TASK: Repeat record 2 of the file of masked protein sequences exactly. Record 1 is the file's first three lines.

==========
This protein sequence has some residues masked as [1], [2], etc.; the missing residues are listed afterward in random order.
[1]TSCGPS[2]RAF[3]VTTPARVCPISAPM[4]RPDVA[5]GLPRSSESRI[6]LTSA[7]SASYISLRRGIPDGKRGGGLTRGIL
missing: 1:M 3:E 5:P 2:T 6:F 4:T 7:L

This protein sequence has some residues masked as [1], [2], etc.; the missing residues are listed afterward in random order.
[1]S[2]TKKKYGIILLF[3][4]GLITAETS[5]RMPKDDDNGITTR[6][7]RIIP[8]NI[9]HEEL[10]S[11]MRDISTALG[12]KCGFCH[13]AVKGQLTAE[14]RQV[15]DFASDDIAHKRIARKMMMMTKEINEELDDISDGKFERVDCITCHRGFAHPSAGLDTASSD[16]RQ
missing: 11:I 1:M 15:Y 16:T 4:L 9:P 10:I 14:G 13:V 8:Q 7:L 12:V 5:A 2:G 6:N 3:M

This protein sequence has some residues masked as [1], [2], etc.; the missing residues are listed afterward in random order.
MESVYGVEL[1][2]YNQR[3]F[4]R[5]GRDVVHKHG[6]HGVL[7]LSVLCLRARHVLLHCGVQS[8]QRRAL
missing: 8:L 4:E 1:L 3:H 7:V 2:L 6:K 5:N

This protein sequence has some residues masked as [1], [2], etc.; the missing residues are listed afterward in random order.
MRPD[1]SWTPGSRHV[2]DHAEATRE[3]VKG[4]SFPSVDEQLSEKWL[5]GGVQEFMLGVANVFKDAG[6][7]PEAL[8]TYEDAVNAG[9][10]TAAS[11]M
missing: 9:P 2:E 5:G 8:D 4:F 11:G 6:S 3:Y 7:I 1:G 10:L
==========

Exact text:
This protein sequence has some residues masked as [1], [2], etc.; the missing residues are listed afterward in random order.
[1]S[2]TKKKYGIILLF[3][4]GLITAETS[5]RMPKDDDNGITTR[6][7]RIIP[8]NI[9]HEEL[10]S[11]MRDISTALG[12]KCGFCH[13]AVKGQLTAE[14]RQV[15]DFASDDIAHKRIARKMMMMTKEINEELDDISDGKFERVDCITCHRGFAHPSAGLDTASSD[16]RQ
missing: 11:I 1:M 15:Y 16:T 4:L 9:P 10:I 14:G 13:V 8:Q 7:L 12:V 5:A 2:G 6:N 3:M